Vulnerabilities in the Media -- who to trust?

    Date01 Apr 2003
    3124
    Posted ByAnthony Pell
    It seems that there are more sources of information about Security problems every day. The hardest part about trying to keep up with it all is to figure out who to trust. Let's take a recent example. . . It seems that there are more sources of information about Security problems every day. The hardest part about trying to keep up with it all is to figure out who to trust. Let's take a recent example.

    Back in mid February, 2003, scientists at a Swiss university were able to exploit a weakness in an SSL implementation to allow them to discover the password being repeatedly sent in many SSL-wrapped IMAP sessions.

    The Facts

    • This only affected the OpenSSL implementation of SSL
    • The vulnerability relied on a timing attack - the SSL server would not perform all it's number crunching if it found that the data had been tampered with. By tampering with the inbound data in a careful manner, they were able to determine how 'valid' it was by measuring the time it took for the server to complain.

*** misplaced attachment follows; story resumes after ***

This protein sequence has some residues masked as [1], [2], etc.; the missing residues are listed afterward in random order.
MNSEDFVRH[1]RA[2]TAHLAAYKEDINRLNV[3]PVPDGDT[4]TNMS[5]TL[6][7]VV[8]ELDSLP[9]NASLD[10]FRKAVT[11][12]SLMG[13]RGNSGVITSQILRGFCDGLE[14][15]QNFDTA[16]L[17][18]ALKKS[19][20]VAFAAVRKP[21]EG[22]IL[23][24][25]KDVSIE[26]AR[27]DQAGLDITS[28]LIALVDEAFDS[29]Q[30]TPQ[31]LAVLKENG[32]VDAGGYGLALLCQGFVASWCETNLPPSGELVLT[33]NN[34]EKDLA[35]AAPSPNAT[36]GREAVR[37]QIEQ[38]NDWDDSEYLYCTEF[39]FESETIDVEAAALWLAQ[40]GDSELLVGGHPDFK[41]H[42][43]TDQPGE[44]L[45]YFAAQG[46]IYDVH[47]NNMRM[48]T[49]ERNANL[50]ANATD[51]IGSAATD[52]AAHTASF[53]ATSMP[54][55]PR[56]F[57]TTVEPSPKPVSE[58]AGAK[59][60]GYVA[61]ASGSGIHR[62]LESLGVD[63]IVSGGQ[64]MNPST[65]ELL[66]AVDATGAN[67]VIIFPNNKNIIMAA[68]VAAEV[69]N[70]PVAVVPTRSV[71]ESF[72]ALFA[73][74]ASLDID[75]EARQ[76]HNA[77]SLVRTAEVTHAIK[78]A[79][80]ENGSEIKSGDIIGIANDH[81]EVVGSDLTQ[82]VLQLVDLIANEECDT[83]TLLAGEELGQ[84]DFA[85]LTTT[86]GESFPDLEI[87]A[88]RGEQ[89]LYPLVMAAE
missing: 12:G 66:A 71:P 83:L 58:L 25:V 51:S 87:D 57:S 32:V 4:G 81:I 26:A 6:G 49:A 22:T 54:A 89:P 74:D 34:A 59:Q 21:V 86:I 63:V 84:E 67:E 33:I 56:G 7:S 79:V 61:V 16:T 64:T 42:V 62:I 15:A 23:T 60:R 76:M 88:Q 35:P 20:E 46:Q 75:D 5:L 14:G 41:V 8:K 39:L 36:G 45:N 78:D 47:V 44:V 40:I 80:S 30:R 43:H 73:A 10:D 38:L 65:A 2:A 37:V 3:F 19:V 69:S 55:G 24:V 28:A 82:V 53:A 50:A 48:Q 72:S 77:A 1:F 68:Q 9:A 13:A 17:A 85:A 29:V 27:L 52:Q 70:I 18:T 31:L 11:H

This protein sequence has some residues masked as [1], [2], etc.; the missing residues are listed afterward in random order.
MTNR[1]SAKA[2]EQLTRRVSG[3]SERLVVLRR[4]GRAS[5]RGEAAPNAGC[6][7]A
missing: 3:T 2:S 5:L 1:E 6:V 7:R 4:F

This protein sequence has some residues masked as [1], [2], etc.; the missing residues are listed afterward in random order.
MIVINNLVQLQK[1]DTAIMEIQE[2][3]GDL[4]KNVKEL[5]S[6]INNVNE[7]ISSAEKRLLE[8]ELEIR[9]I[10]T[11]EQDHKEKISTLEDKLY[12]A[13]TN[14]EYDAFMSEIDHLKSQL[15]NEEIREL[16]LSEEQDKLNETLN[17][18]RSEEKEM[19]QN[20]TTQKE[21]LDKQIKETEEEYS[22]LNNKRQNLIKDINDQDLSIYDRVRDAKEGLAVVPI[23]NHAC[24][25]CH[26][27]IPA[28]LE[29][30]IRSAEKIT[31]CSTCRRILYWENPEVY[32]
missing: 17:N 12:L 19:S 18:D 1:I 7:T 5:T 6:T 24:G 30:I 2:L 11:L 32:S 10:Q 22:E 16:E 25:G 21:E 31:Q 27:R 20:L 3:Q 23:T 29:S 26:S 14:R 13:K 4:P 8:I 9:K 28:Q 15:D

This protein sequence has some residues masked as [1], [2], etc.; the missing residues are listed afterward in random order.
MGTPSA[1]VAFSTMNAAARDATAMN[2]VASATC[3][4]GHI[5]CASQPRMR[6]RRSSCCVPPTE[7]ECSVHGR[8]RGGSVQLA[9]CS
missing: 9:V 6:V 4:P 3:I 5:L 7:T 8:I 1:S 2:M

• Any malicious hacker, in order to perform this kind of attack, would need to be able to rewrite packets as they were transmitted, man-in-the-middle fashion. One could not sit passively and listen to perform this attack.
    • The data to be decoded needs to be in a predictable location, and sent frequently enough times that they can discover the plaintext.
    • Each time they try to attack an SSL session, the client and server will notice the error. You'd not successfully get your email while you were being attacked, and you'd probably stop trying after a while, or ask the administrator to check things out. by their

    The Hype

    Shortly after the announcement, every website with a readership of three or more seemed to be saying that SSL had been broken -- the end of the Internet was near -- all your passwords are belong to us. In the huge noise some amazingly erroneous statements were made:

    • "Hackers can read all your data now"

      No, they can only try to manipulate your transmissions to decode a particular section of it. This sensitive info needs to be in a predictable place each time.

    • "The attack only affects webmail"

      ...

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